AP Headlines: PA health officials looking at COVID-19 hotspots

HARRISBURG, Pa. (AP) — Pennsylvania health officials are looking closely at areas where COVID-19 infection rates and deaths are ticking back up, threatening to turn back progress against the pandemic, the state’s health secretary said Friday.  The rise may be attributable to the gradual reopening that has been taking place in Pennsylvania, as well as more extensive testing, Dr. Rachel Levine said.

 

The Health Department announced 600 new confirmed cases of COVID-19 in Pennsylvania, the state’s highest one-day total reported since June 13. That brings Pennsylvania’s total to more than 84,000 confirmed cases and, including 22 additional deaths reported Friday, 6,579 deaths since March.  Also Friday, 11 counties moved to the green phase, the least-restrictive phase of Gov. Tom Wolf’s three-step stoplight-colored pandemic reopening plan.

 

Cases are on the rise in Allegheny County, which reported 61 new confirmed infections Friday, its second-highest reported daily total of new cases. The county’s case counts and percentage of positive tests both more than tripled in the last seven days, compared with the previous seven-day period, according to state data reported Friday.

 

In Philadelphia, health officials said Friday they are not meeting the target reductions in new infections to move next week as planned to the green phase.  The city announced a mandatory mask order for both indoor and outdoor spaces for those in contact with someone they don’t live with, and Farley urged people to quarantine themselves if they come to the city from other states or counties where case counts are rising.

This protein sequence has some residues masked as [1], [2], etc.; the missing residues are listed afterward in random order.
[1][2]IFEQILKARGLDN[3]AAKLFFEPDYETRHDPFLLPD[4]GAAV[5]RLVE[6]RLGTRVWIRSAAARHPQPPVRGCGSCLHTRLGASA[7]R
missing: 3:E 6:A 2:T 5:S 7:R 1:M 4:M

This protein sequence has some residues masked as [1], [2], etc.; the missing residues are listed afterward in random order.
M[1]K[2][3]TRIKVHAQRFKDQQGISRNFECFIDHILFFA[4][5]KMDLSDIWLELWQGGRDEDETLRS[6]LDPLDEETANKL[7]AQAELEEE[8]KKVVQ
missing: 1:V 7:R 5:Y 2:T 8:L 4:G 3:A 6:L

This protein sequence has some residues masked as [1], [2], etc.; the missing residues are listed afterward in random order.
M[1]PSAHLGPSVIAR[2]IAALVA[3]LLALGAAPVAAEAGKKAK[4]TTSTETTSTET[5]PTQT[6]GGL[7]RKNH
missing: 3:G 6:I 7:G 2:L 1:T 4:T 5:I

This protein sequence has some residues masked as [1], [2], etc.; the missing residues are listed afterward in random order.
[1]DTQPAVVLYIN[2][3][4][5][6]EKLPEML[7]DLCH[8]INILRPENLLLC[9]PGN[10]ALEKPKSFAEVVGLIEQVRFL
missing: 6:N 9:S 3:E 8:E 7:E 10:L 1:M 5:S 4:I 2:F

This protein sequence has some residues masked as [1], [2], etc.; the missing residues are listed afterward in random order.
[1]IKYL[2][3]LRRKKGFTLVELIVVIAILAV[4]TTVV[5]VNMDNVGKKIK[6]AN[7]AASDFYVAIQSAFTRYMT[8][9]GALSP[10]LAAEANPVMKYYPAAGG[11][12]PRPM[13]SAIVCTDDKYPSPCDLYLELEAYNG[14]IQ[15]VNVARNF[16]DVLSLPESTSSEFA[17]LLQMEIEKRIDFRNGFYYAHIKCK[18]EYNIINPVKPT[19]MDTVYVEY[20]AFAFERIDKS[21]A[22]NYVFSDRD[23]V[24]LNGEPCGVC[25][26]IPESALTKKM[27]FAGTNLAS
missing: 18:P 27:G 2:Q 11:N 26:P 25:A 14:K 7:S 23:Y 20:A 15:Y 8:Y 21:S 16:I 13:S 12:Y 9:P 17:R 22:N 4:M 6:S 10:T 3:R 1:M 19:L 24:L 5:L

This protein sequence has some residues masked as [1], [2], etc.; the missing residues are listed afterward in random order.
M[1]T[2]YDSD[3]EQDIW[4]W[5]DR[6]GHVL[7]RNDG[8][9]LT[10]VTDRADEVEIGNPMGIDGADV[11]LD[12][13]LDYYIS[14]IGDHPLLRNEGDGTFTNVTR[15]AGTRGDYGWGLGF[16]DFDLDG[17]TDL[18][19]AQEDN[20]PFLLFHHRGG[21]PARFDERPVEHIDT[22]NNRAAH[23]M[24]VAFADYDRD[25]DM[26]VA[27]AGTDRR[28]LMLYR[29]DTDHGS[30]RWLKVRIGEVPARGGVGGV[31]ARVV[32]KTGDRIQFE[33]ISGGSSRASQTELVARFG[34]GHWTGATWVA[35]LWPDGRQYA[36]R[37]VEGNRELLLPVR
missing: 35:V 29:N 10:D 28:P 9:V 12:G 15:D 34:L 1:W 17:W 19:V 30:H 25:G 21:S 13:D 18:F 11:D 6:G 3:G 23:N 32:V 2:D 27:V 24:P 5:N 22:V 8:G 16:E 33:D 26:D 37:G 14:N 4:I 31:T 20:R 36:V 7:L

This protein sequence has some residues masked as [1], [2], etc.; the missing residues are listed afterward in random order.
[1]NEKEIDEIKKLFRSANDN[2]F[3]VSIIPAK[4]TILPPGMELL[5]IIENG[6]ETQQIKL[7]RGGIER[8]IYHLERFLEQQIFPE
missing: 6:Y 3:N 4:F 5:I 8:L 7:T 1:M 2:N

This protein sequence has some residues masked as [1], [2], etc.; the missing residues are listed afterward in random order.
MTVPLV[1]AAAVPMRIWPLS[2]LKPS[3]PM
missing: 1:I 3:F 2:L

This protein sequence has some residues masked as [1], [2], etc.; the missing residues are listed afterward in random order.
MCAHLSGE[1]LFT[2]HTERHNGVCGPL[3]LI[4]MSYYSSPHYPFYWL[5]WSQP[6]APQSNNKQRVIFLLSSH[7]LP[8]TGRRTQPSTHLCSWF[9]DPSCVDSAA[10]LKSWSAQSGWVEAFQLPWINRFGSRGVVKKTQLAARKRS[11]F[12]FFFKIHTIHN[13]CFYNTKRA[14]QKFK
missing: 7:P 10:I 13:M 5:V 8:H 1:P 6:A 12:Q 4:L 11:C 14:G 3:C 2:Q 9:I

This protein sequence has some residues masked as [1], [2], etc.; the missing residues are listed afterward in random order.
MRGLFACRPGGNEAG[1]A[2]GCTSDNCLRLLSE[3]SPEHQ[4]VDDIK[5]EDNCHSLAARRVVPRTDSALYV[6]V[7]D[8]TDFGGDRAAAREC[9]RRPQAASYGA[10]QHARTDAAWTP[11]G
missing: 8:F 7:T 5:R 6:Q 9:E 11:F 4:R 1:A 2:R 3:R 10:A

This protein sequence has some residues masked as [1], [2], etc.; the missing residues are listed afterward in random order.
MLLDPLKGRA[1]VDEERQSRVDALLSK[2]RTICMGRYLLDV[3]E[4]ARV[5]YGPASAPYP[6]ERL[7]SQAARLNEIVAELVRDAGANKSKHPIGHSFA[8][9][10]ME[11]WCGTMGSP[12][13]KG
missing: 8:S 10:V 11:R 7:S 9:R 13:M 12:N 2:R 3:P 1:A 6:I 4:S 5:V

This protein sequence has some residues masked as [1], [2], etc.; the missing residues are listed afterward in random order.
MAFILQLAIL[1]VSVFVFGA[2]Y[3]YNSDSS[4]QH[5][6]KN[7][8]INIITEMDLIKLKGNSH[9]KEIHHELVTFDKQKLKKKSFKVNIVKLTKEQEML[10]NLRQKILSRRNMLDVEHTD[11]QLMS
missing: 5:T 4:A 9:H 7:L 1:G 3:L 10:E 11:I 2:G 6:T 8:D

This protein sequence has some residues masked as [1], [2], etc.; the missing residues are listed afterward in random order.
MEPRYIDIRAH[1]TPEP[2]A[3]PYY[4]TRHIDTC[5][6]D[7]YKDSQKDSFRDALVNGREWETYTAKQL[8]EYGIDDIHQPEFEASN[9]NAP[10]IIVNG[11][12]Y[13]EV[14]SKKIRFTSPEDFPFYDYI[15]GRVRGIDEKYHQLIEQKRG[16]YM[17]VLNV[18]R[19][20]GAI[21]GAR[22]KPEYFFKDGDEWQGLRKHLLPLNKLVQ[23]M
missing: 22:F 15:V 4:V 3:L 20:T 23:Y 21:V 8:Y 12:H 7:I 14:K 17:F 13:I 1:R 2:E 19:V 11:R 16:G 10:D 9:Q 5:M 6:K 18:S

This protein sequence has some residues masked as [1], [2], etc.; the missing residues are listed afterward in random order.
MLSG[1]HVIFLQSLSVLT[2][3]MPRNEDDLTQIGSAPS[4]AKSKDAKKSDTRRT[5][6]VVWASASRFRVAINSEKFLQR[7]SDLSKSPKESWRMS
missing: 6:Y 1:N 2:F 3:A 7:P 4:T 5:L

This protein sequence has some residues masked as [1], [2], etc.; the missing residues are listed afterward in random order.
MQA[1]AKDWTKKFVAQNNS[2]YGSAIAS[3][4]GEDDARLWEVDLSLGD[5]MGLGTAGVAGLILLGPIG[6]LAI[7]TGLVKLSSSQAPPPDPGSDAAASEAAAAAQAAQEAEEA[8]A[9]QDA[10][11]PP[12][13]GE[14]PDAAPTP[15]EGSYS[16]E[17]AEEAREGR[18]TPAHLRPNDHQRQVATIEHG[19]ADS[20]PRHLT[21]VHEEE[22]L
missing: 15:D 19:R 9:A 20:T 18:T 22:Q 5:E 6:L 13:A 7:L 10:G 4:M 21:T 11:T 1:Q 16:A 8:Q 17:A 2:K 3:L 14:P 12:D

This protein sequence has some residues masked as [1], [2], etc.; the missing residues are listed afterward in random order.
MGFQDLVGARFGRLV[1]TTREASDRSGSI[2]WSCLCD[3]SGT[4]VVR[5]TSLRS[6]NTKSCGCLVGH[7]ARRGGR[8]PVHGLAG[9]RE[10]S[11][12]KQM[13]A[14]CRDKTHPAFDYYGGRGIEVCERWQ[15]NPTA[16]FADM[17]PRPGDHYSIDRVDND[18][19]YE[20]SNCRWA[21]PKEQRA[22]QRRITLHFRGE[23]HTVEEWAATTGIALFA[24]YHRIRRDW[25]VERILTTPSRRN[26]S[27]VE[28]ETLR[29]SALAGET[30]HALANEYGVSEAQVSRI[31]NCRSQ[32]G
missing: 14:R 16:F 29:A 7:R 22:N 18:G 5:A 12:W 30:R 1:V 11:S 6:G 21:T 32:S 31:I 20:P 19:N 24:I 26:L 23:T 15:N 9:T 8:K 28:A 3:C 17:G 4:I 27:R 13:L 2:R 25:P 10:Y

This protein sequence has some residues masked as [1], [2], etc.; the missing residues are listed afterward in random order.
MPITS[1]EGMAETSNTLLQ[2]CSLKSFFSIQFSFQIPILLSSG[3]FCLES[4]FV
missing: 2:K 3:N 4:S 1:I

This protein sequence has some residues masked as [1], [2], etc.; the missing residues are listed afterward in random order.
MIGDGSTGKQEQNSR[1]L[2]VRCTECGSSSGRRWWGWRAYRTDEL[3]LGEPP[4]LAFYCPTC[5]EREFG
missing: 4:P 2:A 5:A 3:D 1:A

PITTSBURGH  (AP) – At UPMC in Pittsburgh, Dr. Donald Yealy, the senior medical director and chair of emergency medicine, said in a briefing that, even with an uptick in cases in the area, the number of people hospitalized with the coronavirus has been on a downward trend for weeks.  Increased testing is expected to yield more positive cases and those contracting the virus now tend to be those who recover well or have little signs of infection.

 

“What’s most important now is we need to change our mindset and focus on not just or exclusively on the number of cases, but on the severity of illness,” Yealy said.  The younger and healthier people who are becoming infected may be helping build collective immunity, something that helps in a viral pandemic, Yealy said.

 

LONG POND, Pa. (AP) — The billboard at the entrance to Pocono Raceway has photos of Chase Elliott and Kyle Busch and “First-Ever NASCAR Doubleheader” in bold letters.  The kicker comes at the bottom of the sign: “Kids Free.”  A grand gesture — and a needless one.  After allowing a small number of fans into races in Florida and Alabama, none will be allowed at this weekend’s races at Pocono.  The absence stings a bit more this season for a track that first held a Cup race in 1974.

 

Pocono is the site of a Cup Series twin bill, with one race on Saturday, one on Sunday, and the second race comes with a twist. The field for Sunday’s race will be set by inverting the lead-lap finishers from race No. 1.  The tri-oval track has suffered its knocks through the years, and enthusiasm among drivers — and fans expected to bring their wallets and pack the infield for a Pocono Party unlike anyone could remember — was through the roof.

 

Joey Logano, the defending Cup champion, noted at this year’s Daytona 500 how Pocono had a distinct feel.  “Pocono used to just be a race in Pocono. It wasn’t a big deal,” he said. “Now it’s an event. There are two races in one weekend and that’s a cool way of turning it into a big event.”  Not anymore. The big news at the track Friday — certainly not in the sport where Bubba Wallace continues to dominate national headlines — was the opening of the regenerative organic farm Pocono Organics.

 

 

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